Book Review Essay: On the Money
Review of Joshua Clover’s Red Epic
(Commune Editions: 2015)
Paragraph 1 follows:
When I first moved to New York from Chicago back in 1988, I remember telling folks back home that I felt like I had moved into a bank. So many glassy buildings. So much grey marble and linoleum. So many interiors, lit by that uncannily cool grey light. At the same time, though, as a fan of the poetry scene, New York was also, for me, still the land of literary legend. It was on these streets, not far from the office building where I worked, that Frank O’Hara once strolled, meditating in the daily emergency, composing poems on his lunch break.
Wallace Stevens famously remarked, ‘money is a kind of poetry,’ but few writers have managed to explore their coexistence. Perhaps because there’s so little dough to be made writing verses, it’s hard to conceive of poetry and capital in the same mental breath. It’s as if each of these pursuits – writing poems and making money – are the repressed ‘other’ of the other.
The satiric wit in Joshua Clover’s Red Epic often arises from the fact that the book refuses to deny that capital and poetry are part of the same world. Both the commercial and the anti-commercial frequently bump into each other in this book. In fact, the language associated with one is frequently hired to describe the life of the other. Here is how ‘Apology,’ a poem addressed to capitalism itself, begins:
And I’ll take back all those terrible things I said about you
To my friends and in poems. What do poets know
Of capital anyway? It’s exhilarating the daily life of money
As it shifts and deliberates like Frank O’Hara buying gifts
In a haze of cosmopolite thirdworldism en route to a weekend
Out of town yet so affectless this becomes itself a signature
Affect. Via the artifice of the Dow Jones you often appear
To be in New York but I suspect that if consciousness is a story
You are in charge of the narrative structure and so the Nasdaq
And the Footsie and Nikkei cannot be said to happen
Any more than sentences happen. Like true feelings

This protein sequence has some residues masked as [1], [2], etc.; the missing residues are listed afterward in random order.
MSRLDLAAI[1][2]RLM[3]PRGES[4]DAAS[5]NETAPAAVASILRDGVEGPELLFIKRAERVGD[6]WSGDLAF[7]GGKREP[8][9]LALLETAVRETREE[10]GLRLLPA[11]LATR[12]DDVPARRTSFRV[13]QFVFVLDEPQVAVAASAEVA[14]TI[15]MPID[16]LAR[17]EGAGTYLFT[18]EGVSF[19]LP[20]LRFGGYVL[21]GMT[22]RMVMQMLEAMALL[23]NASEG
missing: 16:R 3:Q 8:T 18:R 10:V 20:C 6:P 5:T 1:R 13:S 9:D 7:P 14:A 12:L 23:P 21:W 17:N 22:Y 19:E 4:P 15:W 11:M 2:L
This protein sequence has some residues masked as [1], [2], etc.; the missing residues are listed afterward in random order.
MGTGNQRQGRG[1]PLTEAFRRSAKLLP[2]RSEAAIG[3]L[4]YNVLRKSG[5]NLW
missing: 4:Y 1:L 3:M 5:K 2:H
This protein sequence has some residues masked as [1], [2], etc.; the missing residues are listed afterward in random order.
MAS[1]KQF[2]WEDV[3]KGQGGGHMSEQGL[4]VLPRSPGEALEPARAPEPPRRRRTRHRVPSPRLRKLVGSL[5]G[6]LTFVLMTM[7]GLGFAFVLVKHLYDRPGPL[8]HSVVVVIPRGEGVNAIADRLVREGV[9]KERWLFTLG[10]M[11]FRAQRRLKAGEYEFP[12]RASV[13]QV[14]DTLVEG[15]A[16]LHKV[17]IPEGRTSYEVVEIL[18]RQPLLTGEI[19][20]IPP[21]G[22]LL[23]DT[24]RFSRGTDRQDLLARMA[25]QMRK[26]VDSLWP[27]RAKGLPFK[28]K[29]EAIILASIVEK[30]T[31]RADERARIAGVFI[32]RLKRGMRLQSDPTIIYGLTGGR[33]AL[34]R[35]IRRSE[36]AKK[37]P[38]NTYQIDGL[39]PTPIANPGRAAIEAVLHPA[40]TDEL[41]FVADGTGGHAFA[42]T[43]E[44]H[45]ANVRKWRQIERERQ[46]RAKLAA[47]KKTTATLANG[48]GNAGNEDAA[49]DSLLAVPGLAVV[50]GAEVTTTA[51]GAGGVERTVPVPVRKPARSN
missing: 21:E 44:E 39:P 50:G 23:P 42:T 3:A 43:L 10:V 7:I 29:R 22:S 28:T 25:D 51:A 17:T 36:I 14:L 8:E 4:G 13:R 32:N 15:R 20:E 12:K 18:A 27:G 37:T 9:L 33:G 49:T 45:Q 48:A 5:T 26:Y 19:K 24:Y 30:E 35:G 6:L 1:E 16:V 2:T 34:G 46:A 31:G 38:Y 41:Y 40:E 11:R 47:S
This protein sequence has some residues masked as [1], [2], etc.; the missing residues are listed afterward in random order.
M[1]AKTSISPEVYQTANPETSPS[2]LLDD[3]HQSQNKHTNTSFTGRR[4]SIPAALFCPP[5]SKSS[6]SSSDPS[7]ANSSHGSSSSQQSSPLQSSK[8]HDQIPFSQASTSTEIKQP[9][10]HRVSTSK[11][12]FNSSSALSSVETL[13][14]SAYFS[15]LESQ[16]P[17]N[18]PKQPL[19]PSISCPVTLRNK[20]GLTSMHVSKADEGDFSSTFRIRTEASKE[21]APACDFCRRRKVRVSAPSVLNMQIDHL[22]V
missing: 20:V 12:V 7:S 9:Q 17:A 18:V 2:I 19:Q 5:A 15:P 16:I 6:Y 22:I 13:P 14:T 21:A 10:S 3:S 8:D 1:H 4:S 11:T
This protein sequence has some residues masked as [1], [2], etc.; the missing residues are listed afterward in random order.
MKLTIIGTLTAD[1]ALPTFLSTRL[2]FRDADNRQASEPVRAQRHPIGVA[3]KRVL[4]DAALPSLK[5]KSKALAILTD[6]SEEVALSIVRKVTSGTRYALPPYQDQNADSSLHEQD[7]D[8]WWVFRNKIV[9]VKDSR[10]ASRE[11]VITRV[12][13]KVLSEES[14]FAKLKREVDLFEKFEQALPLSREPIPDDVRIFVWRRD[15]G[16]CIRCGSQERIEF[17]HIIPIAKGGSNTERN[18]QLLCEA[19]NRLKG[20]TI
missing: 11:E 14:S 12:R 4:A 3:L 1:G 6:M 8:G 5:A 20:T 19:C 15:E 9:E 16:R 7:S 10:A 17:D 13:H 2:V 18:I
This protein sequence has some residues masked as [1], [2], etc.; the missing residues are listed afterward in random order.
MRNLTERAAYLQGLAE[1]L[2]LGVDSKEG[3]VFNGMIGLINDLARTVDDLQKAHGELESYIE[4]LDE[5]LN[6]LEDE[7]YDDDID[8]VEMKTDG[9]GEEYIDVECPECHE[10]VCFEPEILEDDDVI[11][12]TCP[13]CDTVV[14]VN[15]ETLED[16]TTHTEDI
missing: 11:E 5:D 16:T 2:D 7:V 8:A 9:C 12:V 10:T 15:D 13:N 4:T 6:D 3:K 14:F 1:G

You are everywhere at once…
The personification of capitalism above implies something basic about the quality of everyday life in our era: we’re living in a time when money not only has a life of its own, but gets to have all the fun. If ‘the United States themselves [were] essentially the greatest poem of all,’ in the days of Whitman, today, the States have been replaced by the market – and its increasing ability to solicit every nook and cranny of our conscious and unconscious lives.
And yet, despite the power of capital alluded to in such lines, it’s also surprisingly vulnerable. The personification above works both ways. If capital is a person (rather than some borg-like abstraction), one would think it would exhibit its own emotional hang-ups. Still addressing capital, the poem picks up a few lines later like this:
While studiously skirting the question of whether you yourself
Are a thing and I can imagine the anxiety this causes but capital
Don’t you ever lie on the couch near the coffee in the late morning
Flipping through a magazine you picked up in one of your
Supermarkets in California until you come to a photo
Of Britney Spears in flip flops and drag — you know
Sort of like googling yourself? Just to verify your own
Existence in real life. What a relief. Could poets
Ever hate idealism as much as you do? No ideas but in
If ‘capital’ is undergoing an identity crisis (‘do I exist or not?’) as these lines suggest, I think what’s causing its insecurity is hinted at in the rewrite of the William Carlos Williams line (‘No ideas but in things’) – the capitalism, of our time, has replaced ‘things’ with ‘money.’ In other words, for all its dominance, the system is strangely immaterial – ‘money’ is certainly more of an abstraction than material goods. As Clover has written about elsewhere, the current stage of U.S. capitalism (in our case, beginning somewhere around the late 1970s), based more on finance than manufacturing, is particularly prone to the ‘irrational exuberance’ of the investment bubble – and the panics that erupt whenever one of those bubbles pops. (‘Autumn’) As such, you can read these poems, in part, as a reflection of a historical shift.